I have no hesitation in saying that I will do everything all over again the same way and I speak with a sense of responsibility towards the great team I was fortunate to lead.

Yes, I would try a bit more in persuasion of the naysayers by killing my fruitless vanity and hope that the path from prototype to proliferation would be far better than what it has been. I am, however, conscious that while you can try to educate and convince the simple Doubting Thomases, it would be quite a formidable task to handle the self-serving and jealous lot. Try, I would, in any case.

There were certain technical deficiencies like economy class seats, space of catering and versatility and display of OIS and Infotainment which I would have liked to do better in hindsight. With the luxury of a revisit, I would have loved it if the team managed to improve these aspects.

I had got the design of a sleeper version started which was later abandoned. Had I known that this would happen, I would have been after it more strongly. When will the first Vande Bharat Rajdhani be a reality? The large tender for two hundred Vande Bharat equivalent trains is for sleeper versions but ICF can easily put a sleeper version prototype faster than that, say by mid-2023 and ICF should be challenged to do this design early, say, as Train 23, but that is not happening.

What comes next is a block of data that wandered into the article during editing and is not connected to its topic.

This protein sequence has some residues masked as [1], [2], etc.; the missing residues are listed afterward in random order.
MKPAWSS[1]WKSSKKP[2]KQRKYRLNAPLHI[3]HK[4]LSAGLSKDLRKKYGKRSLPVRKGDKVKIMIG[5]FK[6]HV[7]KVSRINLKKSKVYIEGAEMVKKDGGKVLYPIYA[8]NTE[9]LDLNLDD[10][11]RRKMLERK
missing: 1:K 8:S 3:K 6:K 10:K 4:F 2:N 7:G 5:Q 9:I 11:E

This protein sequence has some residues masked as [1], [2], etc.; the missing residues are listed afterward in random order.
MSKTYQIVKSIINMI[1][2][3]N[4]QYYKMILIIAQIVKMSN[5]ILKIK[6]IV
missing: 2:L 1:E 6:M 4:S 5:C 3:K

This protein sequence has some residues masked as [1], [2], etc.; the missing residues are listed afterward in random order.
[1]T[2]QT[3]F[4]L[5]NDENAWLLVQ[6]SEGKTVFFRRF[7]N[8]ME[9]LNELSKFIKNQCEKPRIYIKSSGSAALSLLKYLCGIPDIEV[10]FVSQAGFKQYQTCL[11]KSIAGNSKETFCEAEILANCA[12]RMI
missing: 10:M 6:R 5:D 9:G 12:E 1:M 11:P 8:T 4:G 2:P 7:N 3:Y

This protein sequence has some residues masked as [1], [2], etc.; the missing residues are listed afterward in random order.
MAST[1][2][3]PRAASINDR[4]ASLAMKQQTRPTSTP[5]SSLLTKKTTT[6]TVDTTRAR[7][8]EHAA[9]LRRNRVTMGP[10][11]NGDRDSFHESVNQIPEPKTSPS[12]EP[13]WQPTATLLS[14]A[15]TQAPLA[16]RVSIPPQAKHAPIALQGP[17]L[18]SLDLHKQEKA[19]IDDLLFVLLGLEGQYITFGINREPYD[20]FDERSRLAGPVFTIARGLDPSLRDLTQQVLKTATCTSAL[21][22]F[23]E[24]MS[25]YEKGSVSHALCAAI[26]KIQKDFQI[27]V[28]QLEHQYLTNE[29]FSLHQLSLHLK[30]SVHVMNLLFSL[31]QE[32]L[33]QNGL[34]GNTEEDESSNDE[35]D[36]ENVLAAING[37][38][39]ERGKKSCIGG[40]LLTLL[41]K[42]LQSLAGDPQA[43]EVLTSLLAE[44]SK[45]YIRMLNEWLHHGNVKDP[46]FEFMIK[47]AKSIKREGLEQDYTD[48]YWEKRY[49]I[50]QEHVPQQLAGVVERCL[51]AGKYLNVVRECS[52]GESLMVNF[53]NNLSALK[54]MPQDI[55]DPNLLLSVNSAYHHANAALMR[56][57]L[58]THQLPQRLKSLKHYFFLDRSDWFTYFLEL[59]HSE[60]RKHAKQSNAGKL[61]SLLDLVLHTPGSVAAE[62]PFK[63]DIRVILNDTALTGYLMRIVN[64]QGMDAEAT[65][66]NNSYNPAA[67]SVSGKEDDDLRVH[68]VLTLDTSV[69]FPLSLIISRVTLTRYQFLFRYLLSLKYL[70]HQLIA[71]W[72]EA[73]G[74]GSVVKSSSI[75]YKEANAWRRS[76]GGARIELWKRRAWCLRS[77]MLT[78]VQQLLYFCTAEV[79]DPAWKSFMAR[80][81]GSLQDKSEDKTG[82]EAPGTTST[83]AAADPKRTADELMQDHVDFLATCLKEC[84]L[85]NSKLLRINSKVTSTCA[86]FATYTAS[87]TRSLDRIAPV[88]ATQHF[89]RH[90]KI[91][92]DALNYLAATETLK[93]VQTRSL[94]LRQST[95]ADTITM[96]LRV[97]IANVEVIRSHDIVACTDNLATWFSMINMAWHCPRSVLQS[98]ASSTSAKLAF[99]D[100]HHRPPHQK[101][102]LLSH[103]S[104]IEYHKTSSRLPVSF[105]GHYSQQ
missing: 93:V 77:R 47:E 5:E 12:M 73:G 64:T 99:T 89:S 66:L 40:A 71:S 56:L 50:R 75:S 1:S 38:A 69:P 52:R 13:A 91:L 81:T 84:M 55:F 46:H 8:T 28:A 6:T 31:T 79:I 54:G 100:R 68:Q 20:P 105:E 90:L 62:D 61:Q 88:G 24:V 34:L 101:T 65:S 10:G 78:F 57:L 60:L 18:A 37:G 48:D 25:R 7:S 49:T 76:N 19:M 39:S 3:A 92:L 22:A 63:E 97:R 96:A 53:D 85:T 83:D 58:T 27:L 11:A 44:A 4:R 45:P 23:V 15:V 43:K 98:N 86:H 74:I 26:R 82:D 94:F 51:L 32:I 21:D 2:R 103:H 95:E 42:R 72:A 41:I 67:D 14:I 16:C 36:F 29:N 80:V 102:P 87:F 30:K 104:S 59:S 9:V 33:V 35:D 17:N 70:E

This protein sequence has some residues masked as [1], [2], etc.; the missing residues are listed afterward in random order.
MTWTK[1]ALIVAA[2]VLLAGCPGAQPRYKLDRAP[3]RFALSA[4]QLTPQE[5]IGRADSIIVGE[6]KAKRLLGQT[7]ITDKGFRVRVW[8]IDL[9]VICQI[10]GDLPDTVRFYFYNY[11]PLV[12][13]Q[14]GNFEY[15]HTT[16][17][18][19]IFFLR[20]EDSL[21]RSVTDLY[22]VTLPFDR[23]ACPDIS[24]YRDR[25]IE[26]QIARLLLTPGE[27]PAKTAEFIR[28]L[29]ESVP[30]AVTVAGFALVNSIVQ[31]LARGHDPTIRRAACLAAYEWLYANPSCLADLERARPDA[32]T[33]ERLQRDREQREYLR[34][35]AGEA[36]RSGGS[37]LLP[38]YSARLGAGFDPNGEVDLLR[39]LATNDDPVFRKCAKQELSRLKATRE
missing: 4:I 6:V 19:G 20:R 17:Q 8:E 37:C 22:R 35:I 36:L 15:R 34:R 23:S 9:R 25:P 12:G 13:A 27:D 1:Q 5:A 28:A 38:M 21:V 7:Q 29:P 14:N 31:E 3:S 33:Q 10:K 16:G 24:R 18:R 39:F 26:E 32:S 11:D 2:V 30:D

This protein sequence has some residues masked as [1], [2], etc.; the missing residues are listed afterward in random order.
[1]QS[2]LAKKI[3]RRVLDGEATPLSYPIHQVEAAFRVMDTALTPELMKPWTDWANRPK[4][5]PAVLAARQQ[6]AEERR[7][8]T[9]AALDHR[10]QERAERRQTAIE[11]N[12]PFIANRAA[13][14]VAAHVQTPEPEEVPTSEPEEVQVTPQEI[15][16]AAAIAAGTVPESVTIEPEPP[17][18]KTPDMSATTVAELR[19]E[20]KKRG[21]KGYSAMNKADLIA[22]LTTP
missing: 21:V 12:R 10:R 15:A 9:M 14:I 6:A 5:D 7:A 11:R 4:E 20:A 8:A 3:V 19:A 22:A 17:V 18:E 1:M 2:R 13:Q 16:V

Briefly, I am happy that beyond the hype and the show, something good is happening.

Remembering the poet Faraz,

आज हम दार पे खींचे गए जिन बातों पर

क्या अजब कल वो ज़माने को निसाबों में मिलें *

*It would not be (is) surprising that for all the things, for which I was taken to the gallows, would be found (are) in the curricula of the times.

And these great lines from the bard from Troilus and Cressida,

“Things won are done, joy’s soul lies in the doing”.

I feel blessed that this opportunity to experience the joy’s soul was afforded to me.

Akhileshwar Sahay is a noted infrastructure expert and President, advisory services at BARSYL, a consulting firm. The views expressed in this article are those of the author and do not represent the stand of this publication or the company he works with.